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Your Nutrient Tool Kit For Depression

Updated: May 23, 2019

What is depression?

Do you often suffer from low mood, have no energy, sleep issues, feel agitated, restless, guilty, have low self-esteem, gut disturbances, gain little pleasure out of life and/or suicidal thoughts? You may have depression.

Individuals could be experiencing the same symptoms of depression but what is going on inside them is very different.

Depression is a very complex condition, it’s not always as simple as merely a shortage of certain brain chemicals (serotonin & dopamine, commonly associated with depression) but can be a result of, or an accumulation of:

  • genetics

  • chronic conditions

  • medications

  • stress

  • imbalanced hormones, gut bacteria &/or nutrient levels

  • life trauma

  • toxic environment

  • bad lifestyle habits

  • mood dysregulation

  • inflammation

Several of these can manifest together to bring about depression.

Regardless of what brought about your depression and which factors are working together to keep you in that state, there will be a degree to which healthy eating can help.

Below is a nutrient toolkit which you can use to support you with your struggle. Remember that it is important to know your body and what works for you. Try the different food combinations and see how your body responds, to come up with the best possible nutrient combination for yourself. It is also important to combine the below with regular exercise and sufficient filtered water intake.

  • Iron – beef, chicken liver, oysters, mussels, spinach, red kidney beans, chickpeas

  • Omega-3 fatty acids – oily fish, walnuts, ground flaxseeds

  • Magnesium – pumpkin, sesame seeds, Brazil nuts, almonds, cashews, pine nuts, dark chocolate

  • Potassium – salmon, mackerel, spinach, apricots, peaches, prunes, spinach

  • Selenium – brazil nuts, oysters, tuna, mussels, sunflower seeds, chia seeds, flaxseeds

  • Vitamin A – spinach, sweet potato, carrots, kale, romaine lettuce, tuna

  • Thiamine (vitamin B1) – flaxseeds, sunflowers seeds, macadamia nuts, pork, salmon

  • Niacin (vitamin B3) – tuna, lamb liver, peanuts, white mushrooms, sunflower seeds

  • Pyridoxine (vitamin B6) – sunflower seeds, pistachio nuts, tuna, salmon, turkey

  • Folate (vitamin B9) – beef liver, black eyed peas, mung beans, lentils, chickpeas, spinach

  • Vitamin B12 – mussels, beef liver, oysters, fortified foods

  • Vitamin C – guava, peppers, kale, kiwis, oranges, broccoli, cauliflower

  • Zinc – oysters, dark chocolate, beef, lamb, pumpkin seeds, sesame seeds, chia seeds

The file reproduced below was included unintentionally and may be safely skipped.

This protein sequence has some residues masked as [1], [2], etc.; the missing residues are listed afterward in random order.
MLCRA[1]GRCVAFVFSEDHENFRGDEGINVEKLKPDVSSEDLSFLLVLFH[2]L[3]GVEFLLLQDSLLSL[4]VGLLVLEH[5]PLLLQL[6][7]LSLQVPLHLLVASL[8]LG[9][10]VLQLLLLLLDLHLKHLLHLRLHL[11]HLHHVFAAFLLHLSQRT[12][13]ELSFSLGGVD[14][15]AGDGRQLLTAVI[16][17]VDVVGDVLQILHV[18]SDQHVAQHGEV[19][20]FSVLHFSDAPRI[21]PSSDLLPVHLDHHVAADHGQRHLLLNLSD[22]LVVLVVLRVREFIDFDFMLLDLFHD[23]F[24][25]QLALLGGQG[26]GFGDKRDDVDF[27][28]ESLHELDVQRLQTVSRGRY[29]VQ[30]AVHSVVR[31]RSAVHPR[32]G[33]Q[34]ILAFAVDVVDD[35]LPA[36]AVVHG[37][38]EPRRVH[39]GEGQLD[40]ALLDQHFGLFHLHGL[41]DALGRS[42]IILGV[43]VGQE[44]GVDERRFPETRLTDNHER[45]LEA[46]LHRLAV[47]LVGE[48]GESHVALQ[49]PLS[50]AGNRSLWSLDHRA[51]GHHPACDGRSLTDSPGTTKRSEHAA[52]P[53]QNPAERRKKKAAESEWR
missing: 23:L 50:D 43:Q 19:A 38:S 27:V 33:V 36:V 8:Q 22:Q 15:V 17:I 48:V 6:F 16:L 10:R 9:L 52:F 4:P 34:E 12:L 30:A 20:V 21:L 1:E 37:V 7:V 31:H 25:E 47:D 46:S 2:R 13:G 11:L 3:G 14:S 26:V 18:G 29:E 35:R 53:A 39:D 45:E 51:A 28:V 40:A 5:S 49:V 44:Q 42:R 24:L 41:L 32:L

Supplementation with any of these nutrients is not recommended without consulting a health care practitioner.

The bottom line, meat eaters try to eat more oysters, mussels and/or organ meats and vegetarians/vegans add more leafy greens, lettuces, peppers, and cruciferous vegetables into your diet

Side note: Psychological trauma

It can be very difficult to think about eating when your body is stressed following trauma. Your body will also not be focused on digestion, it will be in the fight or flight mode. However, it is critical at this time to keep your nutrient levels up as these have a massive impact on mood. During this time, try and consume foods that are easy to digest and full of nutrients, such as vegetable soups/smoothies. You could also try meditation and yoga to lower cortisol levels so that the body can focus on digestion.


Green leafy salad (eat hot or cold)

What you’ll need

A handful of kale

2 cloves of garlic, chopped

Sea salt and pepper to taste

2 tbps olive oil

A handful of spinach

200g cooked chickpeas (or 100g grilled salmon for meat-eaters)

1 small sweet potato cooked & cubed

2 tbps mixed seeds

1 tspn balsamic vinegar

What to do

Lightly heat up the kale with the garlic, salt, pepper and 1 tablespoon olive oil in a medium pan for 2 minutes. Add the chickpeas (or salmon) and spinach and heat for a further minute. Mix in the sweet potato cubes. Transfer to a bowl (allow to cool if desired), top with the seeds and vinegar.

Vegetarian chickpea and lentil curry

What you’ll need

½ red onion, chopped

1 garlic clove, chopped

1 tsp ground ginger

1 tsp ground cumin

1 tsp olive oil

Sea salt and pepper to taste

400 g chickpeas

400 g chopped tomatoes

¼ cup red lentils

250ml water

5 small broccoli florets, roughly diced

1 handful spinach

1 small bunch cilantro, roughly chopped

What to do

Lightly heat up the onion and garlic with the spices and oil in a medium pan for 2 minutes. Add the salt, pepper, chickpeas, tomatoes, lentils and water. Stir well and bring to the boil. Reduce the heat, cover and simmer for 20 minutes. Stir occasionally. Add the broccoli and cook for 2 minutes. Stir in the spinach and cook for 1 minute. Serve topped with the cilantro.

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